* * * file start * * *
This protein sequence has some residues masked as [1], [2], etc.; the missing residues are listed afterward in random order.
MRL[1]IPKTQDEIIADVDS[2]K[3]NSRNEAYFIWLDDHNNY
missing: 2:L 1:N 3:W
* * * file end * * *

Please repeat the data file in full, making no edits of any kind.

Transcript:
This protein sequence has some residues masked as [1], [2], etc.; the missing residues are listed afterward in random order.
MRL[1]IPKTQDEIIADVDS[2]K[3]NSRNEAYFIWLDDHNNY
missing: 2:L 1:N 3:W